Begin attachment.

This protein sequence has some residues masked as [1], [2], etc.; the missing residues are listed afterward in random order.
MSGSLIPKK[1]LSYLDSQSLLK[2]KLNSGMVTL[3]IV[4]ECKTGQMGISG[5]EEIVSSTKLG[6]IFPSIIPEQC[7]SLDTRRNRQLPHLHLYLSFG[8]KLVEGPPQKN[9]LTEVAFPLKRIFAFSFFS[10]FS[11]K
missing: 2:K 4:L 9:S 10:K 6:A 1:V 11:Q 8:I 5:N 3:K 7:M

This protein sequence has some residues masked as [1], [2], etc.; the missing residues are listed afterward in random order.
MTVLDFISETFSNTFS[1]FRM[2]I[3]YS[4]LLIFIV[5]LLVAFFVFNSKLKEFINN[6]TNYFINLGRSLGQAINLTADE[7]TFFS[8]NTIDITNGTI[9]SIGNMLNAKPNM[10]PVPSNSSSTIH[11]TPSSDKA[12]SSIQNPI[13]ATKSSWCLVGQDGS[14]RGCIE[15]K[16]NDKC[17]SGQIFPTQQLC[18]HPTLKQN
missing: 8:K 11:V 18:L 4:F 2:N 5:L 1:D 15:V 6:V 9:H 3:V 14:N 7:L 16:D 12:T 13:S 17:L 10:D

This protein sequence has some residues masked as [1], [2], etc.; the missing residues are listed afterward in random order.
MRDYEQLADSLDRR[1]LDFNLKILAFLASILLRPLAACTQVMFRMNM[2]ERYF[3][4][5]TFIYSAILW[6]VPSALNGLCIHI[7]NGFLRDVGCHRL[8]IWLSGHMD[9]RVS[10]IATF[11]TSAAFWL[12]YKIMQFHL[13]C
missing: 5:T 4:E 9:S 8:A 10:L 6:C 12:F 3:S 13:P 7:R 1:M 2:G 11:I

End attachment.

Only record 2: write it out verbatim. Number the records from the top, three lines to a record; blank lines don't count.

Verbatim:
This protein sequence has some residues masked as [1], [2], etc.; the missing residues are listed afterward in random order.
MTVLDFISETFSNTFS[1]FRM[2]I[3]YS[4]LLIFIV[5]LLVAFFVFNSKLKEFINN[6]TNYFINLGRSLGQAINLTADE[7]TFFS[8]NTIDITNGTI[9]SIGNMLNAKPNM[10]PVPSNSSSTIH[11]TPSSDKA[12]SSIQNPI[13]ATKSSWCLVGQDGS[14]RGCIE[15]K[16]NDKC[17]SGQIFPTQQLC[18]HPTLKQN
missing: 8:K 11:V 18:L 4:F 2:N 5:L 1:D 15:V 6:V 9:H 3:V 14:N 7:L 16:D 12:T 13:S 17:L 10:D